It’s all I’m living for

Admittedly it wasn’t a stellar idea.  But then not many things conceived by an average teenage mind are.  The McGillicuddy brothers and I were standing in line outside Boston Garden to see The Who in concert and I had opted to hide my two 16 ounce bottles of Haffenreffer (aka “the Green Phantom”) in the slightly baggy leather sleeves of my football jacket. Just past the ticket takers there was a security pat down.

And I may have gotten away with it if the guy hadn’t asked me to raise my arms. As soon as I did both bottles came shooting through the space around my armpits and “Smash!” “Smash!” onto the concrete floor.  Luckily the crowd behind me continued to press on.  The security guy shook his head, pushed the mess aside with his foot and told me to “get outta’ here.”  Tuesday, March 9th, 1976 was just that kind of evening.

It seemed to take forever for The Who to reach the stage and when they finally did Keith Moon collapsed behind his drums after only the second song. “Viral influenza” was the plausible reason given in the next day’s “Globe” and the concert was rescheduled for April 1st.

Somehow we’d ended up with better seats for this one. Moon was fit as a fiddle, Entwistle did his placid Entwistle thing and Daltrey’s voice was transcendent.  But it was Townshend, the creative force behind it all, that my friends and I mainly wanted to see.  As some reading this will attest, we were big fans.

We certainly knew the backstory about Peter Dennis Blandford Townshend, who was born into a musical West London family in 1945, and how he and his school chum, John Entwistle formed a Dixieland duet when they were 16 (Townshend on banjo, Entwistle on horns) and then moved on to a Skiffle band called the Detours, which was fronted by another schoolmate, Roger Daltrey.  We knew that the band began to make a name for itself after gravitating to R&B and Rock n’ Roll and that the lads were advised that if they wanted to land a recording contract they needed to write their own songs…and replace their drummer.

It was 1964 and the band changed its name to The Who.  Initially influenced by what Ray Davies of the Kinks was coming up with, Townshend became the group’s primary songwriter. Soon after they hired Moon “the Loon” to take over on drums.  Yes they called themselves the High Numbers for a while, but quickly came to their senses and reverted to The Who before their breakthrough single “I Can’t Explain” became a Top Ten hit in the UK.

Of course we knew ALL about Townshend’s signature moves (the leaps, the windmill guitar strokes) and stage antics, especially the smashed guitars, while Moon took great delight in blowing up his drum kits. With an astonishing array of mega-albums, and rock operas, and iconic music festival and movie appearances through the years, and especially in light of  their kinetic live performances, by the the late ’60s “Rolling Stone” Magazine had placed them in the “holy trinity” (along with the Beatles and the Stones) of British Rock.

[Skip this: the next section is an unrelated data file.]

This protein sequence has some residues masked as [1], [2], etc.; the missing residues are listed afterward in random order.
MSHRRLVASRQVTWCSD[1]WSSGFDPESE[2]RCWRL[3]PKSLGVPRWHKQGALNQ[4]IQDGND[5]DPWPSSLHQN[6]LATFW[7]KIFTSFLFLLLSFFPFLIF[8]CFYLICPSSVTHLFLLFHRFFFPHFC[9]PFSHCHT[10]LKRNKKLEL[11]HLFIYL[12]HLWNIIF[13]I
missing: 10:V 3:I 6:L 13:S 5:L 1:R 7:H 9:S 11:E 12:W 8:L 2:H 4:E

Oh, we were big fans, but we were just catching the end of the group in its prime.  That 1976 tour would prove to be Keith Moon’s last.  Infamously, he would OD on prescription drugs in Harry Nilsson’s London apartment (where Cass Elliott had also died). Although the group continued to tour (I caught them again in the late ’80s in Toronto) they were no longer on an ascendent path. Years later, John Entwistle would die of a heart attack.

Awesomely, with musical careers now spanning half a century, Daltrey and Townshend (with a whole bunch of session musicians) still continue to tour as The Who on occasion.  Certainly the old stage antics have diminished greatly but Pete Townshend can rest on the laurels of the hundreds of songs he has written, most of them included on The Who’s eleven studio albums, with others presented as solo efforts.

Which at long last brings us to today’s (Love themed) selection, featured on “Empty Glass” Townshend’s first solo album in 1980.

 LISTEN TO TODAY’S SELECTION – Friday 21 September

Let My Love Open the Door

 When people keep repeating

That you’ll never fall in love

When everybody keeps retreating

But you can’t seem to get enough

Let my love open the door

Let my love open the door

Let my love open the door

To your heart

 When everything feels all over

When everybody seems unkind

I’ll give you a four-leaf clover

Take all the worry out of your mind

Let my love open the door

Let my love open the door

Let my love open the door

To your heart

 I have the only key to your heart

I can stop you falling apart

Try today, you’ll find this way

Come on and give me a chance to say

Let my love open the door

It’s all I’m living for

Release yourself from misery

Only one thing’s gonna set you free

That’s my love

That’s my love

 Let my love open the door

Let my love open the door

Let my love open the door

Let my love open the door

 When tragedy befalls you

Don’t let them bring you down

Love can cure your problem

You’re so lucky I’m around

Let my love open the door

Let my love open the door

Let my love open the door

To your heart

 

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